Some public servants deserve great credit

Government at all levels can be frustrating, even infuriating. But there is an enormous, important difference between the politicians and bureaucrats who too often are the face of government and the hundreds of thousands of good, dedicated public servants who also are on local, state and federal payrolls.

Remember, for example, guards at the veterans memorial in Washington, D.C., during a shutdown a few years back? They were ordered to keep the public out. But when a group of World War II veterans showed up, the guards saluted, thanked them for their service and welcomed them onto the memorial’s grounds.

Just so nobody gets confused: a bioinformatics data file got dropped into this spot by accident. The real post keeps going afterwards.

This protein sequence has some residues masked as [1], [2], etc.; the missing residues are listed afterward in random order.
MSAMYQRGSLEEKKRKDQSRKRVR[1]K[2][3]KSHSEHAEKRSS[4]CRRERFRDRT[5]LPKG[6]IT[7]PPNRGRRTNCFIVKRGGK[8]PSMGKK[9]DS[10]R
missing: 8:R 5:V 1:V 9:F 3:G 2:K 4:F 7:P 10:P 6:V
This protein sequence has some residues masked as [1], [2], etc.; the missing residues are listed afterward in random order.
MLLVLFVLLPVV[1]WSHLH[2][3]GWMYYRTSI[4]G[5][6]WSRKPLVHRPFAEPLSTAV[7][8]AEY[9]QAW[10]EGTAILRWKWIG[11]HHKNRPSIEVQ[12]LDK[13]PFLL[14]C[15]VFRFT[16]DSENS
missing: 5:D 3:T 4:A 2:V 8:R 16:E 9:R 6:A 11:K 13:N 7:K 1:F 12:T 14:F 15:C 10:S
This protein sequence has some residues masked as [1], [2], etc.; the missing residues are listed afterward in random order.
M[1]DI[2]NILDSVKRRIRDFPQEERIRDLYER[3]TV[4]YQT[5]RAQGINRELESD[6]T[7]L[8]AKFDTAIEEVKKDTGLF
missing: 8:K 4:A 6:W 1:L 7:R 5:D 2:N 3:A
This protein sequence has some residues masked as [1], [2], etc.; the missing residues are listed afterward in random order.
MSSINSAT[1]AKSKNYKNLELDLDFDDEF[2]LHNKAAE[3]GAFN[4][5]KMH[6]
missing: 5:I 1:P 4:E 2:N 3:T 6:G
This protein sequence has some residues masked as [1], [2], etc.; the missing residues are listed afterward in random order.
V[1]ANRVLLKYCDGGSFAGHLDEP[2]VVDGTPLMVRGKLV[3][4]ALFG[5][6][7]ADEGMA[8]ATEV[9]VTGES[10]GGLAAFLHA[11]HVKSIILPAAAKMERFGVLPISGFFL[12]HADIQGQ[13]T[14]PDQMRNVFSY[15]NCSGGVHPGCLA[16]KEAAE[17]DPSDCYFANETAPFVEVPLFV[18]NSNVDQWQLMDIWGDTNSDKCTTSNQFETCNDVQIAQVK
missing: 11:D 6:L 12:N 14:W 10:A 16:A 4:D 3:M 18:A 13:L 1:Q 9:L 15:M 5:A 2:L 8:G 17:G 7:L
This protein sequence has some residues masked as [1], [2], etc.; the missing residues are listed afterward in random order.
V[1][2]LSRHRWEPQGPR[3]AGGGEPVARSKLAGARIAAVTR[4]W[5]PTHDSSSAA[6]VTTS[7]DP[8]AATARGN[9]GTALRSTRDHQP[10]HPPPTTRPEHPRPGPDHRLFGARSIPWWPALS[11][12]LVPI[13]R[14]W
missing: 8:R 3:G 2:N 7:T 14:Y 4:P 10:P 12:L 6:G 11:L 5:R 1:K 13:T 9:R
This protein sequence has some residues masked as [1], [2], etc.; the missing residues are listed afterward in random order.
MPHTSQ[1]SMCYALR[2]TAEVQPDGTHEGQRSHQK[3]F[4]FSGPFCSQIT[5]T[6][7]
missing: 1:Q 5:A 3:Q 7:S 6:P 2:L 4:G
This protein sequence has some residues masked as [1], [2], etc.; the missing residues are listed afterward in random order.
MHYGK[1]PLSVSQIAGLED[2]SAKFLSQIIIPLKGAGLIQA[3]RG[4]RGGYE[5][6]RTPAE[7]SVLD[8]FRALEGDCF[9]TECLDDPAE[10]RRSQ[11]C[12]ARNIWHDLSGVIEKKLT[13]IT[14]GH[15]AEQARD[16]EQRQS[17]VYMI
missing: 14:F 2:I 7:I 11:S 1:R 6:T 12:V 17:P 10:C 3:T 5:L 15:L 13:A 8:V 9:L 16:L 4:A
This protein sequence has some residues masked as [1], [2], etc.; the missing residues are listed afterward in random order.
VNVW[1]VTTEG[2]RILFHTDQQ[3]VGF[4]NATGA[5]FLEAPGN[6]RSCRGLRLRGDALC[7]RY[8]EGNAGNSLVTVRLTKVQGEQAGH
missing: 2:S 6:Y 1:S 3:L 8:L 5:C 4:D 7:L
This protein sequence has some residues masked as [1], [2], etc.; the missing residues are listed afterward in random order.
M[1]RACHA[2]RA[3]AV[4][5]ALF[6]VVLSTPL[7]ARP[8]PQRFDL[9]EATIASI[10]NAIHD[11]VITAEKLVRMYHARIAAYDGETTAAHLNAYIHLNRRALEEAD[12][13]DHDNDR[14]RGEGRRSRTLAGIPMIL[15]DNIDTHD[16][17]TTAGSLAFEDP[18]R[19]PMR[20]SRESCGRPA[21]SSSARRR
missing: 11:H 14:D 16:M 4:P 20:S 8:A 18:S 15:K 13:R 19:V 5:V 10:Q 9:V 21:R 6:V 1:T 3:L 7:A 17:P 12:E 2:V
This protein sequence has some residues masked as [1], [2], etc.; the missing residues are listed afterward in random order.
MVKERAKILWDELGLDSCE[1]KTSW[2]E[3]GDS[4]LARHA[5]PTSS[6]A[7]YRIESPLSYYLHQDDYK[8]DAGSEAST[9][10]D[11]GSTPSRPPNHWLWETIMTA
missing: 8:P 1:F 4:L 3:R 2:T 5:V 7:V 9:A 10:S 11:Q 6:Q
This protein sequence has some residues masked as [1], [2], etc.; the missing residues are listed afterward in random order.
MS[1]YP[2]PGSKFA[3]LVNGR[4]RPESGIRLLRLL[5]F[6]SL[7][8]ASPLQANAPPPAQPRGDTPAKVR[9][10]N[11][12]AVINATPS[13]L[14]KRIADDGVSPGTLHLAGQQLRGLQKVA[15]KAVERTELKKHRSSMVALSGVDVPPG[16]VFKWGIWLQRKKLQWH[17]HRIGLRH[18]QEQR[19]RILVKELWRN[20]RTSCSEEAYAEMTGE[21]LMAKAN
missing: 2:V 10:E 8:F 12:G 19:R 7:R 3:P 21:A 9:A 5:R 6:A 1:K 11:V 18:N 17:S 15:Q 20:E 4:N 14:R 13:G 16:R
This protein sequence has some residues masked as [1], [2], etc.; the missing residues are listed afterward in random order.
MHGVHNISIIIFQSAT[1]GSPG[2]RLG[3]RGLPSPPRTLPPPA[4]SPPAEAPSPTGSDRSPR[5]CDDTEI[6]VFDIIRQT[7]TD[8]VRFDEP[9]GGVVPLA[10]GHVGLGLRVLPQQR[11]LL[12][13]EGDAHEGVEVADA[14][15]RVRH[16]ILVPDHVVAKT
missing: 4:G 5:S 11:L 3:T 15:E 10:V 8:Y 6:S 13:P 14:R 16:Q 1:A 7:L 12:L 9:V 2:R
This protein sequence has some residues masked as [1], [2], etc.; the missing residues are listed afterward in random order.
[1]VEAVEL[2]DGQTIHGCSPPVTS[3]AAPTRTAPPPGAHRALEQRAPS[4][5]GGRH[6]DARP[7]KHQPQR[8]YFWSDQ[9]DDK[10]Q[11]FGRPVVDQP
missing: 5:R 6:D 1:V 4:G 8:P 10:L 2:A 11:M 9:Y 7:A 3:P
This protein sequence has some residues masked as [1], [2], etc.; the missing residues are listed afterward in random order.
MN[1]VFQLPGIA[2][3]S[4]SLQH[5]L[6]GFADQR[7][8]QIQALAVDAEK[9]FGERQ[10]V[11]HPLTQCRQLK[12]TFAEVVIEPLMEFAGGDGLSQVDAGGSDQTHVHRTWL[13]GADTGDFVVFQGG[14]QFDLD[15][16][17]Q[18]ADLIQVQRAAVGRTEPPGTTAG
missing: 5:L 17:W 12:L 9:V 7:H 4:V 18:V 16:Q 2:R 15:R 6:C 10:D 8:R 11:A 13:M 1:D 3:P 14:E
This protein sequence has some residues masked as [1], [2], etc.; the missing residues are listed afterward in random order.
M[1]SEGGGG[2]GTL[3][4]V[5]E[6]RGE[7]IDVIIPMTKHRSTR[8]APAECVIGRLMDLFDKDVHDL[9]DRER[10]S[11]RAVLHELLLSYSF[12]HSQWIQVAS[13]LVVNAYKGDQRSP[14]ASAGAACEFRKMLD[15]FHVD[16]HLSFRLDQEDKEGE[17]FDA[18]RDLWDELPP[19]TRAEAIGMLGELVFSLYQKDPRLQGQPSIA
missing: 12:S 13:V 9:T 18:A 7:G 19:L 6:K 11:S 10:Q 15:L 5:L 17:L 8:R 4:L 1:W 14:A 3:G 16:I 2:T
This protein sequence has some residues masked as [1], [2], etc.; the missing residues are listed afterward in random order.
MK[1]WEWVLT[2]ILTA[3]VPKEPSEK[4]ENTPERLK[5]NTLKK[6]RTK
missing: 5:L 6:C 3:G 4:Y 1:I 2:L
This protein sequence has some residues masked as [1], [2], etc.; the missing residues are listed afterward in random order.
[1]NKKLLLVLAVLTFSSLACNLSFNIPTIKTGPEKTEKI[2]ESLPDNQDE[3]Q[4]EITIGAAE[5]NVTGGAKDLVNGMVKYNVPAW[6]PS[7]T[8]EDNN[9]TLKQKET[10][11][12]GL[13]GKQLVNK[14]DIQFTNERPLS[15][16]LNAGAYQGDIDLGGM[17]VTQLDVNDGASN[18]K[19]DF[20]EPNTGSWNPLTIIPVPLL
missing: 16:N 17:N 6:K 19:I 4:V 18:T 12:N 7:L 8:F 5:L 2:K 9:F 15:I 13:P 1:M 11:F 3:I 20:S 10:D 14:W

The current government shutdown is showing that fact again. While our elected representatives and officials are in Washington, collecting their paychecks for not doing their jobs, the bureaucrats and public employees who do the heavy lifting of government, from cleaning and maintaining national parks to helping farmers with the red tape of government programs are not getting paid, many of them still doing their work because they know people need them to do it.

We salute those who know what it means to be public servant.

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